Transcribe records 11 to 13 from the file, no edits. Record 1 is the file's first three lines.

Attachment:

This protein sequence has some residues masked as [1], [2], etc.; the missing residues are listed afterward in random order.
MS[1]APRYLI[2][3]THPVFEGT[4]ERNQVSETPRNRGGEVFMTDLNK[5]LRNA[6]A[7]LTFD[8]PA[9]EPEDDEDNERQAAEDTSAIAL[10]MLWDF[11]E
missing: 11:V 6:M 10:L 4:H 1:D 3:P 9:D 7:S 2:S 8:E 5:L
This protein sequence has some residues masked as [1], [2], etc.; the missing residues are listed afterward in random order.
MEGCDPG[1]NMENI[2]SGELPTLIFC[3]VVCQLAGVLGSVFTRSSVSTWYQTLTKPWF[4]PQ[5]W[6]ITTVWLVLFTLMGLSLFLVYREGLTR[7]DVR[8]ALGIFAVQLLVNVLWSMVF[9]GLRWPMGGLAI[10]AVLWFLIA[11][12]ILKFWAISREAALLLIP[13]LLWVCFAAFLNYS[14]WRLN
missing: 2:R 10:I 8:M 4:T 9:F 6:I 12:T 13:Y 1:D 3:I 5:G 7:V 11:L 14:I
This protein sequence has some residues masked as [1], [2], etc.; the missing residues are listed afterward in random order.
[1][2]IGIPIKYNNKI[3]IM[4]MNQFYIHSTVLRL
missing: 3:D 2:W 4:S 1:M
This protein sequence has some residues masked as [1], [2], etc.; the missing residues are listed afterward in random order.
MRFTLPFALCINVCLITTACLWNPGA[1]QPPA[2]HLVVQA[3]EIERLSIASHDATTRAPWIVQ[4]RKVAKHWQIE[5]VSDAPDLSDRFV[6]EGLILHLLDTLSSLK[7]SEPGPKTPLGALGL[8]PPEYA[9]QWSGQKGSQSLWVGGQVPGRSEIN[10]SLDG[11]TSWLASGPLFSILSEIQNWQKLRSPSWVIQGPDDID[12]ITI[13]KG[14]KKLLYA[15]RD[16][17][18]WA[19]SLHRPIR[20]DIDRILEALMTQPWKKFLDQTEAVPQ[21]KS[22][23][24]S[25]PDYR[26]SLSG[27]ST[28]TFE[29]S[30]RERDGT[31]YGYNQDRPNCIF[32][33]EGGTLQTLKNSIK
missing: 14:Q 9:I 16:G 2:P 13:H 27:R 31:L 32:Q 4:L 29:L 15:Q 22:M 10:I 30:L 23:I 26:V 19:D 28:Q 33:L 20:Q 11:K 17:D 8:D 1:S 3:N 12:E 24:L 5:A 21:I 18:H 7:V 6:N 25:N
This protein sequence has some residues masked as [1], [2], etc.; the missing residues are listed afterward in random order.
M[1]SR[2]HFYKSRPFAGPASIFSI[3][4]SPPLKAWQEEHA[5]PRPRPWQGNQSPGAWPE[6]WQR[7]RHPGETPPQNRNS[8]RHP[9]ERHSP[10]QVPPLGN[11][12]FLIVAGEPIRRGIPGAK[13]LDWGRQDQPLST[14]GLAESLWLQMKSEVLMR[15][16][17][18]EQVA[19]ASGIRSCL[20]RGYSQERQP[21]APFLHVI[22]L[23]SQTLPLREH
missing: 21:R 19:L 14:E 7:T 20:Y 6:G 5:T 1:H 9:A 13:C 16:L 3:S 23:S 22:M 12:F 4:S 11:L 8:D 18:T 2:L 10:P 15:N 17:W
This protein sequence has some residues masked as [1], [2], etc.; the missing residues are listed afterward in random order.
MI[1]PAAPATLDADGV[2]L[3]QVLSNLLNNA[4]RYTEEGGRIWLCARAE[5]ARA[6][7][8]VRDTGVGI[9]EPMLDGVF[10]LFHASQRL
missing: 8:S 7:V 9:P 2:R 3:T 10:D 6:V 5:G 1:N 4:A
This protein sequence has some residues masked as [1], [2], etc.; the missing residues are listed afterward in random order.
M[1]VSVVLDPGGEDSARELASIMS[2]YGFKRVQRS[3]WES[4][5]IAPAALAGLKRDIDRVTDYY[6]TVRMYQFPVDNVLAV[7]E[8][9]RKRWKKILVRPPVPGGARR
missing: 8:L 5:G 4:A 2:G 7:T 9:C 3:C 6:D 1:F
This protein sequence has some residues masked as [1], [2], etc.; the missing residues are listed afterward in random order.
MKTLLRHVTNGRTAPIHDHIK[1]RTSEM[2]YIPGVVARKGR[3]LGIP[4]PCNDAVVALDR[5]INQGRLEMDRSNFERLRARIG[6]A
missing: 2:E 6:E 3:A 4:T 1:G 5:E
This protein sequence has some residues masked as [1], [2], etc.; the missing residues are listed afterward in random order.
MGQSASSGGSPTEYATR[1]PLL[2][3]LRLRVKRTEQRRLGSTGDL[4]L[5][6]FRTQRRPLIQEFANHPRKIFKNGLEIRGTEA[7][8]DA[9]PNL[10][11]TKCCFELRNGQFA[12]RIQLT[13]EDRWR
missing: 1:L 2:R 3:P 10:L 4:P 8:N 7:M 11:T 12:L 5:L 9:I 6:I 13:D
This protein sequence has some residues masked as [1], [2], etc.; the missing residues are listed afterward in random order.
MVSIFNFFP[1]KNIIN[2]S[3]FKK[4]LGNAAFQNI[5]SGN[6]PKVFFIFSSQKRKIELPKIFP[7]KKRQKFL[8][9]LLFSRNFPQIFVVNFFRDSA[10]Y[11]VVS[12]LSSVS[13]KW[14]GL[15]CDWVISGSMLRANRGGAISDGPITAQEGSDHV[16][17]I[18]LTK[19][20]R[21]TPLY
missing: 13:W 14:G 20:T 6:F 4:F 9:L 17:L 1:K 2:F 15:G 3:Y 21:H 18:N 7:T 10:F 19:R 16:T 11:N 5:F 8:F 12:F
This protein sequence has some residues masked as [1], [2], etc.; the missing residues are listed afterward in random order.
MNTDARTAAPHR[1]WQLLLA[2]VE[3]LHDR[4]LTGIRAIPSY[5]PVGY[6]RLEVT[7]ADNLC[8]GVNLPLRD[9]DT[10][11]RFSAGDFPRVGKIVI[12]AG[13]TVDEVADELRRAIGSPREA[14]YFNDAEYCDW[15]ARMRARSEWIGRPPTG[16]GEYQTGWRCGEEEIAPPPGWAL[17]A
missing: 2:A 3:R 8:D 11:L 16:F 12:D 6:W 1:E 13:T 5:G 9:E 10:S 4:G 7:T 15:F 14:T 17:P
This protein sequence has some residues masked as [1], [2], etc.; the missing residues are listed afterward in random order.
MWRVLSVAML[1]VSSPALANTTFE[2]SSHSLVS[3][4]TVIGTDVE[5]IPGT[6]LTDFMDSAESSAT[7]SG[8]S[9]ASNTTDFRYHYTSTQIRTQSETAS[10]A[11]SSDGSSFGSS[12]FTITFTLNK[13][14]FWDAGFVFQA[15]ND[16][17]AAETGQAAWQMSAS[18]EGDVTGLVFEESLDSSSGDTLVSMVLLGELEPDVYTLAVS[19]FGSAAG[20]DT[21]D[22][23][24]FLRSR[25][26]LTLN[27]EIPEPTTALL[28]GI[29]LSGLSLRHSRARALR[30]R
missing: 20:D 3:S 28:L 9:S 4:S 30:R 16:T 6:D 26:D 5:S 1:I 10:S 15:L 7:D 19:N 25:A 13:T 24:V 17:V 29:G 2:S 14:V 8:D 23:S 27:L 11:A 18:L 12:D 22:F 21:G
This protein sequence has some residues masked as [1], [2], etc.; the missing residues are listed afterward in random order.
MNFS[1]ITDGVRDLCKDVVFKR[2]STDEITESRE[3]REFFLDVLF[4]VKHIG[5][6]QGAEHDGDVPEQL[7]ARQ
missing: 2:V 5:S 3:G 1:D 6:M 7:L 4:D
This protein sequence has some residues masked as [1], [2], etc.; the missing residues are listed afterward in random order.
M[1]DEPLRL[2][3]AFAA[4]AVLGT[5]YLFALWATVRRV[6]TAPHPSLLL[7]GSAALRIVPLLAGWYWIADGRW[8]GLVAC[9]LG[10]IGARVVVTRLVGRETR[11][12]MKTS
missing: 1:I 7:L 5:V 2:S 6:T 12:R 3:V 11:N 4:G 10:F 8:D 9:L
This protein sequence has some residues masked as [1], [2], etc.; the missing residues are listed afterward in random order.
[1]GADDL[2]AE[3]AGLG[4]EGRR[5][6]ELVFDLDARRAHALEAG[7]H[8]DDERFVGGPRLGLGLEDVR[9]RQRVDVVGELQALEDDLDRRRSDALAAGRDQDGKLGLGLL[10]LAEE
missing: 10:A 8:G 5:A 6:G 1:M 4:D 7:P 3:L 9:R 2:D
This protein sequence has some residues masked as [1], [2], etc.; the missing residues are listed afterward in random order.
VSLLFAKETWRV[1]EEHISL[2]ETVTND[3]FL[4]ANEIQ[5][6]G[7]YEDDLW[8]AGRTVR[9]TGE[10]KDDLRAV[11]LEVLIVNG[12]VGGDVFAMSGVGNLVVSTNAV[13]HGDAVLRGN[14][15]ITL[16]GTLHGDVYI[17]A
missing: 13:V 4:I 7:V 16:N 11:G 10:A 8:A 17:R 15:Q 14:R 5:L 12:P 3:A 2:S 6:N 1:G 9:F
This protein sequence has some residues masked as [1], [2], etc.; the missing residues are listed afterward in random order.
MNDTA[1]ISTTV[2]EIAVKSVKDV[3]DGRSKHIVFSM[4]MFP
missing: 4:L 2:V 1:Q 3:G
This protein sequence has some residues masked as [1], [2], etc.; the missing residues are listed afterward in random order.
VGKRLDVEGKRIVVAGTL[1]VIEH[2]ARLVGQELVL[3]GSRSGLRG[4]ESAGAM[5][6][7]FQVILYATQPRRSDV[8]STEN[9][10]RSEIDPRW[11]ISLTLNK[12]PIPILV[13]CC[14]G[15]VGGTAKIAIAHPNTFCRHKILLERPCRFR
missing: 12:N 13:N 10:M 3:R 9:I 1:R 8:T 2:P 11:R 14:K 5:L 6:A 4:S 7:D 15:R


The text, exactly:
This protein sequence has some residues masked as [1], [2], etc.; the missing residues are listed afterward in random order.
MNTDARTAAPHR[1]WQLLLA[2]VE[3]LHDR[4]LTGIRAIPSY[5]PVGY[6]RLEVT[7]ADNLC[8]GVNLPLRD[9]DT[10][11]RFSAGDFPRVGKIVI[12]AG[13]TVDEVADELRRAIGSPREA[14]YFNDAEYCDW[15]ARMRARSEWIGRPPTG[16]GEYQTGWRCGEEEIAPPPGWAL[17]A
missing: 2:A 3:R 8:D 11:L 16:F 12:D 6:W 1:E 13:T 5:G 9:E 10:S 4:G 7:T 15:F 14:T 17:P
This protein sequence has some residues masked as [1], [2], etc.; the missing residues are listed afterward in random order.
MWRVLSVAML[1]VSSPALANTTFE[2]SSHSLVS[3][4]TVIGTDVE[5]IPGT[6]LTDFMDSAESSAT[7]SG[8]S[9]ASNTTDFRYHYTSTQIRTQSETAS[10]A[11]SSDGSSFGSS[12]FTITFTLNK[13][14]FWDAGFVFQA[15]ND[16][17]AAETGQAAWQMSAS[18]EGDVTGLVFEESLDSSSGDTLVSMVLLGELEPDVYTLAVS[19]FGSAAG[20]DT[21]D[22][23][24]FLRSR[25][26]LTLN[27]EIPEPTTALL[28]GI[29]LSGLSLRHSRARALR[30]R
missing: 20:D 3:S 28:L 9:S 4:S 30:R 16:T 6:D 26:D 5:S 1:I 10:S 15:L 7:D 19:N 25:A 13:T 24:V 17:V 29:G 2:S 14:V 8:D 23:S 27:L 11:A 18:L 12:D 22:F 21:G
This protein sequence has some residues masked as [1], [2], etc.; the missing residues are listed afterward in random order.
MNFS[1]ITDGVRDLCKDVVFKR[2]STDEITESRE[3]REFFLDVLF[4]VKHIG[5][6]QGAEHDGDVPEQL[7]ARQ
missing: 2:V 5:S 3:G 1:D 6:M 7:L 4:D